Common denominators. Protect your tires from UV and ozone. (i.e. tire covers) UV protectant is compounded into the tire when moulded. Sunlight gradually neutralizes the UV protectant in the tires surface layer and breaks down the rubber. Water seeps through the tiny cracks and begins corroding the steel belts. Protecting your tires retards this process. I use tire covers and 303. The latter is like going to church, pure faith.

Additionally, the svc reps tell me, tires are like things mechanical and knuckle dragging old main space engineers -- they need to be exercised. Rolling them down the road flexes the rubber and causes the UV compound to migrate to the surface. How far? Responses varied, but 50 - 75miles per month seems ball park.

Personally, between trips, I fire the Cummins up at least every two weeks - usually every week - and roll Miss Winnie down the road for twenty minutes, then turn for home. 40 - 45 minutes total. Tires flexed, coolant up to temp, wet hubs lubed, trans and engine warm enough to boil off condensate. Life is good. Oh, and practice backing up that 275 ft "s" curved driveway. 😉

With all that, I am still leery of exceeding the ten year span. We get into some lonely places, often with no cell coverage.

Fair Winds and Following Seas
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Old 06-01-2020, 05:59 AM   #7
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Tires—age or miles...responses!

Thanks for all of your replies! You were all very helpful!
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Old 07-04-2020, 04:01 PM   #8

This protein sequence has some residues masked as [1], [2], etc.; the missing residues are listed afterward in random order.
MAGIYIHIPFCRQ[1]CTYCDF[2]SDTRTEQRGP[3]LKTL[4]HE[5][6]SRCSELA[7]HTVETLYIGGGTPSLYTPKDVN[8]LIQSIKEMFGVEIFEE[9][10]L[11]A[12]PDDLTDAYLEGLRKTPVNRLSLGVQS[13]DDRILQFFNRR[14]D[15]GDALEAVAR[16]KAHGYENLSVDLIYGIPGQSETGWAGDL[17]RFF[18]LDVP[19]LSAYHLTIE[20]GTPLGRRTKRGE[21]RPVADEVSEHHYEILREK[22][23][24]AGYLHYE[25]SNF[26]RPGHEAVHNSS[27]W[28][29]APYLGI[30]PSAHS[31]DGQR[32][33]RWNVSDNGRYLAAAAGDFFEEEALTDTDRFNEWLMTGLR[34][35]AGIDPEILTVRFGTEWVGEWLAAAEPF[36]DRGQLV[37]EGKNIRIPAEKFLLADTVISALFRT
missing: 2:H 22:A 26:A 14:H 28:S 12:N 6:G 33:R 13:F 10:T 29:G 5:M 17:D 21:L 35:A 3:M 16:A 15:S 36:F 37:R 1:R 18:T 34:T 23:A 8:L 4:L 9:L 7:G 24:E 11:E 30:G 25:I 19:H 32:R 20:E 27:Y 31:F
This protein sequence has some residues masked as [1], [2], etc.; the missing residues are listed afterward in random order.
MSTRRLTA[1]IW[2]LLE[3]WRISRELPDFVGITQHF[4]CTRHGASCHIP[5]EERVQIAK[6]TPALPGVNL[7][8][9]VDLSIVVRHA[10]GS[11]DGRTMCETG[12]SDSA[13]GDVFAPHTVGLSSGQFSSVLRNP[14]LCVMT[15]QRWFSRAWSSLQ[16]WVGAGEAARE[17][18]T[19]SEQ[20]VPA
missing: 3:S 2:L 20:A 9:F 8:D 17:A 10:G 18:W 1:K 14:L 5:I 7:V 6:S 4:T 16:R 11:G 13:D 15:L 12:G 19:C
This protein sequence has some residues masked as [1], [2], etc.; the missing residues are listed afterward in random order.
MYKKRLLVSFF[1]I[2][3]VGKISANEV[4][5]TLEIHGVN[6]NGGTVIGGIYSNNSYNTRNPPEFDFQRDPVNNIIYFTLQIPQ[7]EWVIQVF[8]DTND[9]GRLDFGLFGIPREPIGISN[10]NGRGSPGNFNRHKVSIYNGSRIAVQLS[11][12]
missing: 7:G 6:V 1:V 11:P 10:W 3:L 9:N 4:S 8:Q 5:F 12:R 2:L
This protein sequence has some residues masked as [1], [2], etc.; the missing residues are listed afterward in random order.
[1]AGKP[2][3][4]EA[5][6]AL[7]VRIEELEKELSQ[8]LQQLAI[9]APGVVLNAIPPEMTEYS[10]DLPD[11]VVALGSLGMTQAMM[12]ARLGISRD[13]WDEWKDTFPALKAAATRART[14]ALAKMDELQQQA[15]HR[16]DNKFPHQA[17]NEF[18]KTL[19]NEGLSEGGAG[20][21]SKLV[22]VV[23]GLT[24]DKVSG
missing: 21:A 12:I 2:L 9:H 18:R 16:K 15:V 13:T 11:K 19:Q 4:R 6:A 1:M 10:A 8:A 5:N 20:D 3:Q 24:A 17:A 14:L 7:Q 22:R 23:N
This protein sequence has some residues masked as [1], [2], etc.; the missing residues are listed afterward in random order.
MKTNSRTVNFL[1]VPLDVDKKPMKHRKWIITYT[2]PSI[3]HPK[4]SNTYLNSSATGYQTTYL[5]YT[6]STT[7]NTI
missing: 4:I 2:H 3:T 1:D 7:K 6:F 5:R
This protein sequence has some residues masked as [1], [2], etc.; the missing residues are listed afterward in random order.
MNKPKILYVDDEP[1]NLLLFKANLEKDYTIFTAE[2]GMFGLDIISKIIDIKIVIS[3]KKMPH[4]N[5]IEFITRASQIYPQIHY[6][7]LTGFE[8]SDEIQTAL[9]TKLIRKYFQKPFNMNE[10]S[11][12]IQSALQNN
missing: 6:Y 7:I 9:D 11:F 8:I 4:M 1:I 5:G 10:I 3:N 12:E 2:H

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5-7 years

I was told by multiple sources, including truck mechanics (non-rv), and was told that tires should be replaced after 5-7 years. Even though I had plenty or tread depth, mine were 6 years old and there was some slight cracking on a front sidewall So I replaced all six tires. I went to a truck shop and had all 6 done with Sumitomo tires fro $2100 vs. the $3500 I was quoted at the RV dealer.
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Old 07-04-2020, 06:49 PM   #9
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Assuming the tread is good I would be looking at the sidewalls. I have read that age is not what it use to be (5 years and replace.) If the tread looks good and the tires are 7-8 years old or newer, I would look at the sidewalls or better yet have a tire store give you an opinion.
2016 Minnie Winnie 25B (No Toad)
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Old 07-05-2020, 12:10 PM   #10
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Don't think you can go wrong by following OldChinaHand's excellent advice. Pretty much what I do with the exception of driving every two weeks. I normally do it once a month or less depending on conditions. Most diesel farm equipment sits for 9 months or more every year and fires right up when called for, and still gives decades of use even with the low number of hours.

I do use tire covers and wood under the tires if it's a long stay. More than a month. And keep them 10 years.
'02 Winnebago Journey DL, DSDP, 36' of fun.